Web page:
Predicting Human Cancer Risk for Internally Deposited Ra-226*

O.G. Raabe (University of California, Davis)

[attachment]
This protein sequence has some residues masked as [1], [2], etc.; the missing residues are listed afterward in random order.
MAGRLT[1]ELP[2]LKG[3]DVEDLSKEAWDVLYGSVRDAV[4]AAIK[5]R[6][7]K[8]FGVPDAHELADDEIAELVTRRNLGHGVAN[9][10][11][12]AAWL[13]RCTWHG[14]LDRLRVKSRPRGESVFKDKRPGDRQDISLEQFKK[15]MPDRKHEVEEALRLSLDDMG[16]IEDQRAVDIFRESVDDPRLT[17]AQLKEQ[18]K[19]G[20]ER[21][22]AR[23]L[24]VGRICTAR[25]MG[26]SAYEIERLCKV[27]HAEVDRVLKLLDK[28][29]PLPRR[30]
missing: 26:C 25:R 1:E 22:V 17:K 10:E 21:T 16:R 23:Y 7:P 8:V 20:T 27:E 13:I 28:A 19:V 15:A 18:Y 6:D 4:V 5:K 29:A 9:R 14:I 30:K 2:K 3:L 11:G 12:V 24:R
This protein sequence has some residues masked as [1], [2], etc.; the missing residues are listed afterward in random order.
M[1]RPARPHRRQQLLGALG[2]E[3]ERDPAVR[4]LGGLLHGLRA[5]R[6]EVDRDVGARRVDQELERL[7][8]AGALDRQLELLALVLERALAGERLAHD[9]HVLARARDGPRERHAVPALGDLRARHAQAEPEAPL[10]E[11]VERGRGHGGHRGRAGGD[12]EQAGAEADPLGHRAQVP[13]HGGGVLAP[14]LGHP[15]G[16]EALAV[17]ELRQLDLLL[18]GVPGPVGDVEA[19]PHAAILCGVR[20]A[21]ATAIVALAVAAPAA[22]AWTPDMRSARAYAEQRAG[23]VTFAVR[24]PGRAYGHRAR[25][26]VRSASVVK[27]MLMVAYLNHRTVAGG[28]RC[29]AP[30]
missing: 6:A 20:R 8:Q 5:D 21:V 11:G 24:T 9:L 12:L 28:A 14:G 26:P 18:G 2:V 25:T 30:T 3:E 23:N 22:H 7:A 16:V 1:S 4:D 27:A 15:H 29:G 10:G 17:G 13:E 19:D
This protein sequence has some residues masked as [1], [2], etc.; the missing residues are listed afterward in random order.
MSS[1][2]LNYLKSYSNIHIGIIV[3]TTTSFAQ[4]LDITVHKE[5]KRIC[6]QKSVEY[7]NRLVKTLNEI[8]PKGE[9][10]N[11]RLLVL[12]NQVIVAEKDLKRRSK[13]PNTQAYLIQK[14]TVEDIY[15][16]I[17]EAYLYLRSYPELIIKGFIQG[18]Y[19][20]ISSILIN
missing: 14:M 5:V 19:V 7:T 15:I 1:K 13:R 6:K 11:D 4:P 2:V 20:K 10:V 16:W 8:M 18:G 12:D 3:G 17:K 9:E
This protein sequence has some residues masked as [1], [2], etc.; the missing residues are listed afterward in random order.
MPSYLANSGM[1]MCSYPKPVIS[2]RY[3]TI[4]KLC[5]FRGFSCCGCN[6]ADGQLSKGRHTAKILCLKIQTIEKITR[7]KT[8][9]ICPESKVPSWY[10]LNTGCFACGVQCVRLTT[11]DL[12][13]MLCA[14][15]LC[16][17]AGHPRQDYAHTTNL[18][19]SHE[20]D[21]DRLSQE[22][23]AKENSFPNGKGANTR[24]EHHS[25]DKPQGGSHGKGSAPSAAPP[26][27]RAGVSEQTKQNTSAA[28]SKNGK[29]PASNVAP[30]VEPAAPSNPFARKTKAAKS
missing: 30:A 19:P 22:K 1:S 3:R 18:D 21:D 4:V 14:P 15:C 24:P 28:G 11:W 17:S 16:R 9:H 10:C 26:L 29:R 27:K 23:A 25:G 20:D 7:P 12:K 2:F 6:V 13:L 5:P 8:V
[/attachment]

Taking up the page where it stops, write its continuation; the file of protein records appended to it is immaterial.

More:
This report demonstrates the remarkable usefulness and efficacy of using animal data to predict human cancer risks associated with internally deposited radionuclides. The functionally injurious and carcinogenic responses in life-time studies of beagles having skeletal burdens of Ra-226 are represented by three-dimensional dose-rate/time/response surfaces that compete with other serious endpoints during an individual's lifetime yielding observed effects. Each radiation effect is described by a three dimensional power function with time to the effect after intake given as a function of time-weighted average dose-rate. The characteristic parameters of these relationships were determined using maximum likelihood regression methods. The risk of death from causes associated with natural aging was represented by a Gompertz function. At very high dose rates (high bone concentrations of radium), the principal deleterious responses were those associated with radiation injury, while bone cancer (sarcoma) became predominant at intermediate dose rates. Risk relationships for beagles injected with Ra-226 at Davis were scaled to people with the time variable normalized with respect to species life span, and were found to accurately predict the published observations in the U.S human radium studies. The predicted relationships of competing risks in people with respect to time after intake from radiation injury, head and skeletal cancer induction, and natural aging are graphically shown using three-dimensional illustrations. *Research supported by the National Cancer Institute under Grant No. R01 CA46296 and by the U.S. Department of Energy under Contract No. DE-AC03-76SF00472 with the University of California, Davis.

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